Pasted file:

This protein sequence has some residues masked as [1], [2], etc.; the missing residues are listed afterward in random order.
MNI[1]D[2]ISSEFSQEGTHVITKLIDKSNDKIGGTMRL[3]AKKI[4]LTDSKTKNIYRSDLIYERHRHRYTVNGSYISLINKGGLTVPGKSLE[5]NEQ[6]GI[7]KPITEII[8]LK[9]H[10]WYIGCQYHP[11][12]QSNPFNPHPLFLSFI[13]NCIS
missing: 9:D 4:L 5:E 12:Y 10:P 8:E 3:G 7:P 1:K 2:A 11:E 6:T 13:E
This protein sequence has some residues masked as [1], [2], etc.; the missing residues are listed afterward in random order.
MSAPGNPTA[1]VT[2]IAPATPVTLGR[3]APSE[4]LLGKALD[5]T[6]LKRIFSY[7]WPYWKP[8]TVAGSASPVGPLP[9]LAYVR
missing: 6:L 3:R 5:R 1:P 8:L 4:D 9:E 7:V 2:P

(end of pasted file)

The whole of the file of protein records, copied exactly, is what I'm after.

This protein sequence has some residues masked as [1], [2], etc.; the missing residues are listed afterward in random order.
MNI[1]D[2]ISSEFSQEGTHVITKLIDKSNDKIGGTMRL[3]AKKI[4]LTDSKTKNIYRSDLIYERHRHRYTVNGSYISLINKGGLTVPGKSLE[5]NEQ[6]GI[7]KPITEII[8]LK[9]H[10]WYIGCQYHP[11][12]QSNPFNPHPLFLSFI[13]NCIS
missing: 9:D 4:L 5:E 12:Y 10:P 8:E 3:G 7:P 1:K 2:A 11:E 6:T 13:E
This protein sequence has some residues masked as [1], [2], etc.; the missing residues are listed afterward in random order.
MSAPGNPTA[1]VT[2]IAPATPVTLGR[3]APSE[4]LLGKALD[5]T[6]LKRIFSY[7]WPYWKP[8]TVAGSASPVGPLP[9]LAYVR
missing: 6:L 3:R 5:R 1:P 8:L 4:D 9:E 7:V 2:P